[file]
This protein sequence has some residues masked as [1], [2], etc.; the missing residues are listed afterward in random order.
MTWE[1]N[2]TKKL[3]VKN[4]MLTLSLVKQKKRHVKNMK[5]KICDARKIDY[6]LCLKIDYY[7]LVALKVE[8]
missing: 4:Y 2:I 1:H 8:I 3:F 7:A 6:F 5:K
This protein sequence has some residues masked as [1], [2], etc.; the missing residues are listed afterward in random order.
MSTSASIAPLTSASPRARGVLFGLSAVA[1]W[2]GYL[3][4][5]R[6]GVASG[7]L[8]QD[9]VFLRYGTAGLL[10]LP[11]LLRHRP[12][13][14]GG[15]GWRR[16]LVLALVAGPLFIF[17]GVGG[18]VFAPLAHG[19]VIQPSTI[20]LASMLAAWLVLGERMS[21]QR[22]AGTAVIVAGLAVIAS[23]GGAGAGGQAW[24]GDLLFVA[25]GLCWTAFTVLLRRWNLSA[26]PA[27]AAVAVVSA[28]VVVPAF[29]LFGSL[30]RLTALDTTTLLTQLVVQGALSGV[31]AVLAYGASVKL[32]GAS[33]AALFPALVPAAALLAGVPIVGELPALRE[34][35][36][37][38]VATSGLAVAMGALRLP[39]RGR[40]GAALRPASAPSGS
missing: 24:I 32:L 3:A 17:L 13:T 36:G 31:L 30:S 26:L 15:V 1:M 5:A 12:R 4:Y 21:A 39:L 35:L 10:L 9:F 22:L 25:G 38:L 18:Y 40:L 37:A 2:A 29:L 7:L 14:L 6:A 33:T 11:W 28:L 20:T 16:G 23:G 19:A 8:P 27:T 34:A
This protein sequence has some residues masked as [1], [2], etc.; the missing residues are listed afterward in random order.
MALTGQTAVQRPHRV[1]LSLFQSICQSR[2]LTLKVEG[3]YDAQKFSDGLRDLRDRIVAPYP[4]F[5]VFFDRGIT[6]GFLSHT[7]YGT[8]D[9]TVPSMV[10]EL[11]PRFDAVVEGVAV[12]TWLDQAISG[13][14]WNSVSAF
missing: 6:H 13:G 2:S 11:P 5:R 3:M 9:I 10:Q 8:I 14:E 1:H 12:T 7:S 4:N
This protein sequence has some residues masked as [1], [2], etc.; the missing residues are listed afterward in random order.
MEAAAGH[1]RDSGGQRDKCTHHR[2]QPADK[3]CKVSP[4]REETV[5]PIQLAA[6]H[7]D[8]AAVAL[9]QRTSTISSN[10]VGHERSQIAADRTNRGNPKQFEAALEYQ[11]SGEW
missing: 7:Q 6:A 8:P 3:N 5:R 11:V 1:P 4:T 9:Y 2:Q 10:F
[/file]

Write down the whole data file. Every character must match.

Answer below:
This protein sequence has some residues masked as [1], [2], etc.; the missing residues are listed afterward in random order.
MTWE[1]N[2]TKKL[3]VKN[4]MLTLSLVKQKKRHVKNMK[5]KICDARKIDY[6]LCLKIDYY[7]LVALKVE[8]
missing: 4:Y 2:I 1:H 8:I 3:F 7:A 6:F 5:K
This protein sequence has some residues masked as [1], [2], etc.; the missing residues are listed afterward in random order.
MSTSASIAPLTSASPRARGVLFGLSAVA[1]W[2]GYL[3][4][5]R[6]GVASG[7]L[8]QD[9]VFLRYGTAGLL[10]LP[11]LLRHRP[12][13][14]GG[15]GWRR[16]LVLALVAGPLFIF[17]GVGG[18]VFAPLAHG[19]VIQPSTI[20]LASMLAAWLVLGERMS[21]QR[22]AGTAVIVAGLAVIAS[23]GGAGAGGQAW[24]GDLLFVA[25]GLCWTAFTVLLRRWNLSA[26]PA[27]AAVAVVSA[28]VVVPAF[29]LFGSL[30]RLTALDTTTLLTQLVVQGALSGV[31]AVLAYGASVKL[32]GAS[33]AALFPALVPAAALLAGVPIVGELPALRE[34][35][36][37][38]VATSGLAVAMGALRLP[39]RGR[40]GAALRPASAPSGS
missing: 24:I 32:L 3:A 17:L 13:T 36:G 31:L 30:S 26:L 15:V 1:M 5:A 12:R 4:Y 21:A 39:L 35:L 10:L 9:F 22:L 25:G 38:L 18:Y 40:L 37:A 2:A 29:L 7:L 14:L 6:A 33:T 11:W 28:L 20:T 16:G 23:G 19:A 8:P 27:T 34:A
This protein sequence has some residues masked as [1], [2], etc.; the missing residues are listed afterward in random order.
MALTGQTAVQRPHRV[1]LSLFQSICQSR[2]LTLKVEG[3]YDAQKFSDGLRDLRDRIVAPYP[4]F[5]VFFDRGIT[6]GFLSHT[7]YGT[8]D[9]TVPSMV[10]EL[11]PRFDAVVEGVAV[12]TWLDQAISG[13][14]WNSVSAF
missing: 6:H 13:G 2:S 11:P 5:R 3:M 9:I 10:Q 8:I 14:E 1:H 12:T 7:S 4:N
This protein sequence has some residues masked as [1], [2], etc.; the missing residues are listed afterward in random order.
MEAAAGH[1]RDSGGQRDKCTHHR[2]QPADK[3]CKVSP[4]REETV[5]PIQLAA[6]H[7]D[8]AAVAL[9]QRTSTISSN[10]VGHERSQIAADRTNRGNPKQFEAALEYQ[11]SGEW
missing: 7:Q 6:A 8:P 3:N 5:R 11:V 1:P 4:T 9:Y 2:Q 10:F